Notes on Institutional Architecture [Towards an Understanding of Erasure and Conversation]
Material Conversations /məˈtirēəl/ /ˌkänvərˈsāSH(ə)ns/ noun 1. derived from an early memory of forming relationships to objects, a way to understand the physical environment through a scaling down process that follows, but is not limited to, space, element, material. 2. the way in which material components are tectonically related 3. a process which would inform one to work with materials in a way which is conceptually informed by both aforementioned definitions 4. an integral aspect of architectural design, Material Conversations enable the architect to establish a language with which to relate to the components of their work, to better speak to those they design for.
I was raised in a religiously adjacent home. Sunday mornings spent in a twill padded pew, the first half hour spent singing. I always mouthed the words, I hated the idea of my voice, out of tune, creating discord amidst the chorus. I was six, or maybe four, probably eight.
The twill of a pew, the wood of a bench, the concrete of a step, the powder-coated steel of a column; all these became moments of familiarity in spite of their setting. Here began an understanding of my relation to space; an imagined conversation between myself and these tactile moments gave meaning to that moment in space. Just as one seeks out familiarity in a crowded room of strangers, I sought out the familiarity of the material qualities of inhuman objects, elements, furniture, etc. These early memories form my architectural intent; to establish conversations between myself and the materials I work with, for the sake of creating a means to converse with others through built environment and informed spatial dialogue.
This intent drove me to architecture, as a means to learn the language I was speaking to those materials, with the hopes that in learning to translate those conversations, I could connect to others as a means to actualize their needs for spatial connection. But, what I have learned is that material conversation is not the substance of a masters degree in architecture, instead there is talk of societal change, political empowerment, projection of identity, institutional reform, and paradoxical theorization (just to name a few). These are conversations I have participated and reveled in. These are conversations which comprised my projects within the institution of architecture that I am writing this in. These are conversations which must be had to produce an architecture that is more than a selfish expression. But to leave out a conversation in the process of design is to ignore a foundation of what informs design as a greater concept.
Here I will explore how a conversation is erased, misunderstood, and retold. Material conversation is a core memory which has taken me four years within an institution of architecture to recall. With this recollection, I seek to express how the absence of this conversation as an integral foundation of a developing architectural practice can produce acts of erasure and misinformed recollections.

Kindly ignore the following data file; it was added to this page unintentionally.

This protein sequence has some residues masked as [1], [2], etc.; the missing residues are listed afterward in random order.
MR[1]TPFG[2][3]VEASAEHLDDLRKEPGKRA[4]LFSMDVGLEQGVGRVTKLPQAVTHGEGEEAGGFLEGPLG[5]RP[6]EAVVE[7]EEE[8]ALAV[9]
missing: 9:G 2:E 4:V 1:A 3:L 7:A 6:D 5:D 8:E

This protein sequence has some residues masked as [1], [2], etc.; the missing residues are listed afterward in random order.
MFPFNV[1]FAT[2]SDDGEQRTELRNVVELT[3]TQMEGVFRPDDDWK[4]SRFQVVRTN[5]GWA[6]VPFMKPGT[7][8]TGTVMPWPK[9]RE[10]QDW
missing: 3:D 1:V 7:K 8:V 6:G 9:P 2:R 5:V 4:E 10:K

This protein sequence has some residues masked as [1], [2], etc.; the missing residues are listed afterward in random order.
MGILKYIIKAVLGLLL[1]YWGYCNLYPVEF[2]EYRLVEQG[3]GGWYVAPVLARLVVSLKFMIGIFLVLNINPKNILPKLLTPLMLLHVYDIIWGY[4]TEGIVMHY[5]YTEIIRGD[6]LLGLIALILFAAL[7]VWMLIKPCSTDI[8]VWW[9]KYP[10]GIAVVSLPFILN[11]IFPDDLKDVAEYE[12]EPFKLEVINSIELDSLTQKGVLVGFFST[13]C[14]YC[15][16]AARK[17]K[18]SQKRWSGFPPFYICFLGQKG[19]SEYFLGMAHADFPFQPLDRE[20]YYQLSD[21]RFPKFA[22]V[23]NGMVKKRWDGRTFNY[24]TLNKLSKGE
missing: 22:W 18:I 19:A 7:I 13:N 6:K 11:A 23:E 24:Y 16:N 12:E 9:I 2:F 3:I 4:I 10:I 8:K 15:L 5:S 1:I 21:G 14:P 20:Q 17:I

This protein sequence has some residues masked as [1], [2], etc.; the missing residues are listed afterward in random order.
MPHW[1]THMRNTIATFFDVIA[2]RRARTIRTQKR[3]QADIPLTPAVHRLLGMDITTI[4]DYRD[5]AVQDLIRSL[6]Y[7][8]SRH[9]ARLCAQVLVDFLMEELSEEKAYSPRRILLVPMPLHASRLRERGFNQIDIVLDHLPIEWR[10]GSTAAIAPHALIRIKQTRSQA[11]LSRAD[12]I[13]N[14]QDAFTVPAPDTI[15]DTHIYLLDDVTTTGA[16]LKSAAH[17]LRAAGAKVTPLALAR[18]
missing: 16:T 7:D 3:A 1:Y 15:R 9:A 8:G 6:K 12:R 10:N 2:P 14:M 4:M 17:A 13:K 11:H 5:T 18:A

This is an archive of subjectified contexts and de-objectified subjects, which informs a culmination of both in a composed representation. By fragmenting and erasing both information that I find superfluous, as well as information I find vital; then ultimately collaging an amalgamation of these artifacts, I seek to demonstrate how the act of erasure is an intuition fostered and encouraged by the institution of architecture. The church, as a metaphor for architecture, is an entity which is rife with both constructive and problematic conversation.
[Working] Artifacts in this archive include: historical preservation designation documents, historic American buildings survey documents and photographs, postcards, false combinations, architectural drawings, photographs of ephemera, redactions, flagrant manipulations, acts of erasure, not-so-clever lies, and other assorted realizations.
Grace Church Element Fragments
Grace Church: One and Three Erasures
Is a space erased of its objects still that space? If those erased are given new purpose; even one vaguely informed by their origins, do they retain their identities, or is the manipulator the determinant? Architecture as manipulation is ever more present in the written texts accompanying, describing, and instructing the built and unbuilt environments. These texts, often expressed as definitive, are here the objects erased. What begins with an intent to reveal all but the objects vital to the interest of the archive, succumb to the process in allowing each document to reveal what it wants. The manipulated here becomes aware.
Grace Church Text Fragments
Text fragments of eightish Grace Churches historical designation documentation photographs.
Grace Church: Two and Three Erasures
Does a text subjected retain its meaning? In a more digestible reveal of the hand at play, it is obvious that words manipulated take on new meaning. I as architect and editor, am playing two roles with similar objectives; to better for the purpose of those to interact with my edited. But editing and erasing are intertwined, to redact one word is to overwrite another. To make better can have implications. When looking to these Grace Churches, institutions manifested to “better” lives, are they not simply overwriting existing words, conversations, and stories for the sake of their own?
Grace Church Subject Fragments
Subject fragments of erased cultures, peoples, and individuals.
- Design Engineering
- Digital + Media
- Furniture Design
- Global Arts and Cultures
- Graphic Design
- Industrial Design
- Interior Architecture
- Jewelry + Metalsmithing
- Landscape Architecture
- Nature-Culture-Sustainability Studies